There probably needs to be some coach training involved with the mandatory ball switch so all kids can benefit from the above type of training.

Dadof10s 01-13-2012 04:33 PM

From what I see I understand where that lady is coming from on the shoulder issues. When I see the kids play with the soft balls they have to swing like maniacs and even when they construct points the courts are small and the rallies go on forever. So yes the impact may be less than the normal balls softer balls. So she may have a point if the kids are swinging as hard as they can for 3 hours that may not be good for little kids shoulders and may be worse than swinging slower with yellow balls. I think a sports doctor would need to look at it and see what they think. 10ismom is talking about practices and yes kids can learn different strokes with the slower balls but when you put them into a match they are going to rely on just hitting back and forth. It is easy to teach an 8 year old all those volleys and angles and stuff in practice but get in a match on a small quickstart court and the rallies last forever no matter what the coach showed them in practice.

tennis5 01-13-2012 04:39 PM

Quote:

Originally Posted by Dadof10s (Post 6228098)
From what I see I understand where that lady is coming from on the shoulder issues. When I see the kids play with the soft balls they have to swing like maniacs and even when they construct points the courts are small and the rallies go on forever. So yes the impact may be less than the normal balls softer balls. So she may have a point if the kids are swinging as hard as they can for 3 hours that may not be good for little kids shoulders and may be worse than swinging slower with yellow balls. I think a sports doctor would need to look at it and see what they think.

I have seen little kids rally for hours in a 10 and under match with moonballs.

Is it bad on a little one's body to have that kind of long match. Yes.

Maybe, the little kids shouldn't be playing for that long period.

Dadof10s 01-13-2012 04:43 PM

Quote:

Originally Posted by tennis5 (Post 6228111)
I have seen little kids rally for hours in a 10 and under match with moonballs.

Is it bad on a little one's body to have that kind of long match. Yes.

Maybe, the little kids shouldn't be playing for that long period.

I am not talking moonball rallies which can last very long and swings I am talking about these quickstart kids swinging their racquets very hard for hours which may be bad for their arms, we do not know. Moonball rallies are hit with slow swings. Go take a tennis racquet and swing at a yellow ball slow to medium speed for 100 swings. Then swing at a soft ball as hard as you possibly can for 100 swings. Then tell me which bothers your arm more? Swinging your arm at air with a racquet as hard as you can will bother your shoulder more than tapping a yellow tennis ball slowly.

tennis5 01-13-2012 05:37 PM

Quote:

Originally Posted by Dadof10s (Post 6228120)
I am not talking moonball rallies which can last very long and swings I am talking about these quickstart kids swinging their racquets very hard for hours which may be bad for their arms, we do not know. Moonball rallies are hit with slow swings. Go take a tennis racquet and swing at a yellow ball slow to medium speed for 100 swings. Then swing at a soft ball as hard as you possibly can for 100 swings. Then tell me which bothers your arm more? Swinging your arm at air with a racquet as hard as you can will bother your shoulder more than tapping a yellow tennis ball slowly.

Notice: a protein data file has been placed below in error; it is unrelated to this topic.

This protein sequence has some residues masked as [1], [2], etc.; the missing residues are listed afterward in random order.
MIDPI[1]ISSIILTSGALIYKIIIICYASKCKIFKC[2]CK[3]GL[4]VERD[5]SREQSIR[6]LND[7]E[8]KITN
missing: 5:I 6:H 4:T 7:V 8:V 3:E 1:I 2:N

Good point.

SoCal10s 01-13-2012 07:52 PM

has anyone here heard of ''soft tennis"" it's somewhat popular in asia .. uses a rubber soft tennis ball with no fuzz.,different racket(a bit like a squash racket) but played on a regular size tennis court...

NLBwell 01-13-2012 09:25 PM

Quote:

Originally Posted by ClarkC (Post 6227476)
How did the great champions do it?

Most of them hit the backboard for hour after hour when they were kids.

Pro_Tour_630 01-14-2012 01:45 AM

I think I can go on record as having a 9 year old that has been playing green ball the longest in the country in terms of USTA tournaments. And not once did he have arm nor shoulder issues.

The green ball matches are one set to 6 games no ad. I have never seen a match go over one hour, 45 minutes tops at most, most are under 25 minutes. SO if a kid has three matches in one tournament the total amount played is less than 1.5 hours with a rest period of 15 minutes between sets. He has NEVER developed callouses in his hand in over 1.5 years on green.

He is now on yellow and his strokes have improved due to the green ball experience. We have 1.5 years of experience on green alone and it has made him into a better player not WORSE.

Soianka 01-14-2012 07:27 AM

Quote:

Originally Posted by Pro_Tour_630 (Post 6228692)
I think I can go on record as having a 9 year old that has been playing green ball the longest in the country in terms of USTA tournaments. And not once did he have arm nor shoulder issues.

The green ball matches are one set to 6 games no ad. I have never seen a match go over one hour, 45 minutes tops at most, most are under 25 minutes. SO if a kid has three matches in one tournament the total amount played is less than 1.5 hours with a rest period of 15 minutes between sets. He has NEVER developed callouses in his hand in over 1.5 years on green.

He is now on yellow and his strokes have improved due to the green ball experience. We have 1.5 years of experience on green alone and it has made him into a better player not WORSE.

Thanks for the info. Max's mom's story sounded a little suspect.

Number1Coach 01-14-2012 08:35 AM

"I personally believe this is about making more profit, not making better players," he said. "In Serbia, nobody is playing tennis just because they love to play tennis. It's not suitable for our mentality. We're competitive, you don't want to have fun, you want to have success. If you don't have success in four years, you will stop."

This is a quote from this article ,, I have heard another poster say that if his player wants to have fun he can go to Disneyland or the beach and he teaches the tennis court is all business.

I would like to point out that TCF says the Spanish and Serbs are the best now and look at their thinking it's the same as Mr.B's.

Pro_Tour_630 01-14-2012 09:13 AM

The french and argentinians are best at producing champions, let us look at what they are doing as well.